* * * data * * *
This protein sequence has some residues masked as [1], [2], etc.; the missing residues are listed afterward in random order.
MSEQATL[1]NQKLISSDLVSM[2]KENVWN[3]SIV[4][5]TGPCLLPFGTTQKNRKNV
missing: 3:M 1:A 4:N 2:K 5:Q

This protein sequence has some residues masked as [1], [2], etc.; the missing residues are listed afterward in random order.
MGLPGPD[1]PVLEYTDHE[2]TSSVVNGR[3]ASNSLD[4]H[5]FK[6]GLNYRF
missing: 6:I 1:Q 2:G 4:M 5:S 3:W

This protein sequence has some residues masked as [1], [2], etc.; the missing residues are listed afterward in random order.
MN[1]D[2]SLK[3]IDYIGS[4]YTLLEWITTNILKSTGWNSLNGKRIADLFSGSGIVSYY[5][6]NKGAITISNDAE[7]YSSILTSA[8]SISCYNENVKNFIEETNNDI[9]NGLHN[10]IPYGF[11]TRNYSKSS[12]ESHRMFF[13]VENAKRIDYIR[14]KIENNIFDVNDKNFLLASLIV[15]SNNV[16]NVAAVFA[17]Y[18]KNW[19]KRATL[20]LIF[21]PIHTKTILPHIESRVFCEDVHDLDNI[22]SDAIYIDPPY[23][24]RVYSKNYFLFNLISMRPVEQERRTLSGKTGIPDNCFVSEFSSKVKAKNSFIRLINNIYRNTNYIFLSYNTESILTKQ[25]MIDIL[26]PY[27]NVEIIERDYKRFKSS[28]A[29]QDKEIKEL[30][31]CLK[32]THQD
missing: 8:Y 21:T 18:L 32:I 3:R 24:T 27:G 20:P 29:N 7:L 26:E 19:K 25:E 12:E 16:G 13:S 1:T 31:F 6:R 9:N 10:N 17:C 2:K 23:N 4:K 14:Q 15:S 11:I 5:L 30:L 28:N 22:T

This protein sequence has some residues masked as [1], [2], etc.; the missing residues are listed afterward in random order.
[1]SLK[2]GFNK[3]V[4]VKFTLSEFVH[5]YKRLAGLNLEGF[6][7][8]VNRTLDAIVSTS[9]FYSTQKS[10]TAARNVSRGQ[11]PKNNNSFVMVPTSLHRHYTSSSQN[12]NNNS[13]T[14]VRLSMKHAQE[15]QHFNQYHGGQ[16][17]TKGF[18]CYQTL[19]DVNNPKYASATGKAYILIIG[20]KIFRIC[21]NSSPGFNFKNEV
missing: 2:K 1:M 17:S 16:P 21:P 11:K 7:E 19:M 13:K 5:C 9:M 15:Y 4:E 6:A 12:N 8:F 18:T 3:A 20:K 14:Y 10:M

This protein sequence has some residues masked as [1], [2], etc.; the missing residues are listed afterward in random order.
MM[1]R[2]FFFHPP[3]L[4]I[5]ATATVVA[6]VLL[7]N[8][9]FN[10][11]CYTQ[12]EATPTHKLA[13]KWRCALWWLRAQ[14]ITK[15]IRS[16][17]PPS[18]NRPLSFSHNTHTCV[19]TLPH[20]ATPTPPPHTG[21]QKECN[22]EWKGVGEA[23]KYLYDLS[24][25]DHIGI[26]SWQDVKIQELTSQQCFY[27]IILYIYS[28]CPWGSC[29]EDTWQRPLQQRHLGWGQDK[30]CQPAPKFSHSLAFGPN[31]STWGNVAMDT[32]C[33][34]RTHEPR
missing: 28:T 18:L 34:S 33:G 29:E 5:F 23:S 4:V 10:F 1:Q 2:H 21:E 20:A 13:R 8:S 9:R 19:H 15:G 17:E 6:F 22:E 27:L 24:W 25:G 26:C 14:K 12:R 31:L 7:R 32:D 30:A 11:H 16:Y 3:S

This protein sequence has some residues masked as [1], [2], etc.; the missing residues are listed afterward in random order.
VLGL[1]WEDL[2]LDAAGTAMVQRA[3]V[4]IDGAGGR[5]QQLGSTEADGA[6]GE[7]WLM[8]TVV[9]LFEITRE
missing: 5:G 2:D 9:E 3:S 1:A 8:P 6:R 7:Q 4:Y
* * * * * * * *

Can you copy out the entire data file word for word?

This protein sequence has some residues masked as [1], [2], etc.; the missing residues are listed afterward in random order.
MSEQATL[1]NQKLISSDLVSM[2]KENVWN[3]SIV[4][5]TGPCLLPFGTTQKNRKNV
missing: 3:M 1:A 4:N 2:K 5:Q

This protein sequence has some residues masked as [1], [2], etc.; the missing residues are listed afterward in random order.
MGLPGPD[1]PVLEYTDHE[2]TSSVVNGR[3]ASNSLD[4]H[5]FK[6]GLNYRF
missing: 6:I 1:Q 2:G 4:M 5:S 3:W

This protein sequence has some residues masked as [1], [2], etc.; the missing residues are listed afterward in random order.
MN[1]D[2]SLK[3]IDYIGS[4]YTLLEWITTNILKSTGWNSLNGKRIADLFSGSGIVSYY[5][6]NKGAITISNDAE[7]YSSILTSA[8]SISCYNENVKNFIEETNNDI[9]NGLHN[10]IPYGF[11]TRNYSKSS[12]ESHRMFF[13]VENAKRIDYIR[14]KIENNIFDVNDKNFLLASLIV[15]SNNV[16]NVAAVFA[17]Y[18]KNW[19]KRATL[20]LIF[21]PIHTKTILPHIESRVFCEDVHDLDNI[22]SDAIYIDPPY[23][24]RVYSKNYFLFNLISMRPVEQERRTLSGKTGIPDNCFVSEFSSKVKAKNSFIRLINNIYRNTNYIFLSYNTESILTKQ[25]MIDIL[26]PY[27]NVEIIERDYKRFKSS[28]A[29]QDKEIKEL[30][31]CLK[32]THQD
missing: 8:Y 21:T 18:L 32:I 3:R 24:T 27:G 20:P 29:N 7:L 26:E 19:K 25:E 12:E 16:G 13:S 1:T 31:F 6:R 9:N 10:N 17:C 2:K 23:N 4:K 14:Q 15:S 11:I 5:L 30:L 28:N 22:T

This protein sequence has some residues masked as [1], [2], etc.; the missing residues are listed afterward in random order.
[1]SLK[2]GFNK[3]V[4]VKFTLSEFVH[5]YKRLAGLNLEGF[6][7][8]VNRTLDAIVSTS[9]FYSTQKS[10]TAARNVSRGQ[11]PKNNNSFVMVPTSLHRHYTSSSQN[12]NNNS[13]T[14]VRLSMKHAQE[15]QHFNQYHGGQ[16][17]TKGF[18]CYQTL[19]DVNNPKYASATGKAYILIIG[20]KIFRIC[21]NSSPGFNFKNEV
missing: 2:K 1:M 17:S 16:P 21:P 11:K 7:E 19:M 13:K 5:C 9:M 15:Y 4:E 6:A 12:N 8:F 18:T 3:A 20:K 14:Y 10:M

This protein sequence has some residues masked as [1], [2], etc.; the missing residues are listed afterward in random order.
MM[1]R[2]FFFHPP[3]L[4]I[5]ATATVVA[6]VLL[7]N[8][9]FN[10][11]CYTQ[12]EATPTHKLA[13]KWRCALWWLRAQ[14]ITK[15]IRS[16][17]PPS[18]NRPLSFSHNTHTCV[19]TLPH[20]ATPTPPPHTG[21]QKECN[22]EWKGVGEA[23]KYLYDLS[24][25]DHIGI[26]SWQDVKIQELTSQQCFY[27]IILYIYS[28]CPWGSC[29]EDTWQRPLQQRHLGWGQDK[30]CQPAPKFSHSLAFGPN[31]STWGNVAMDT[32]C[33][34]RTHEPR
missing: 28:T 18:L 34:S 33:G 29:E 5:F 23:S 4:V 10:F 1:Q 2:H 21:E 20:A 13:R 8:S 9:R 19:H 15:G 17:E 6:F 22:E 27:L 24:W 25:G 26:C 14:K 12:R 31:L 7:R 32:D 30:A 11:H 16:Y 3:S

This protein sequence has some residues masked as [1], [2], etc.; the missing residues are listed afterward in random order.
VLGL[1]WEDL[2]LDAAGTAMVQRA[3]V[4]IDGAGGR[5]QQLGSTEADGA[6]GE[7]WLM[8]TVV[9]LFEITRE
missing: 5:G 2:D 9:E 3:S 1:A 8:P 6:R 7:Q 4:Y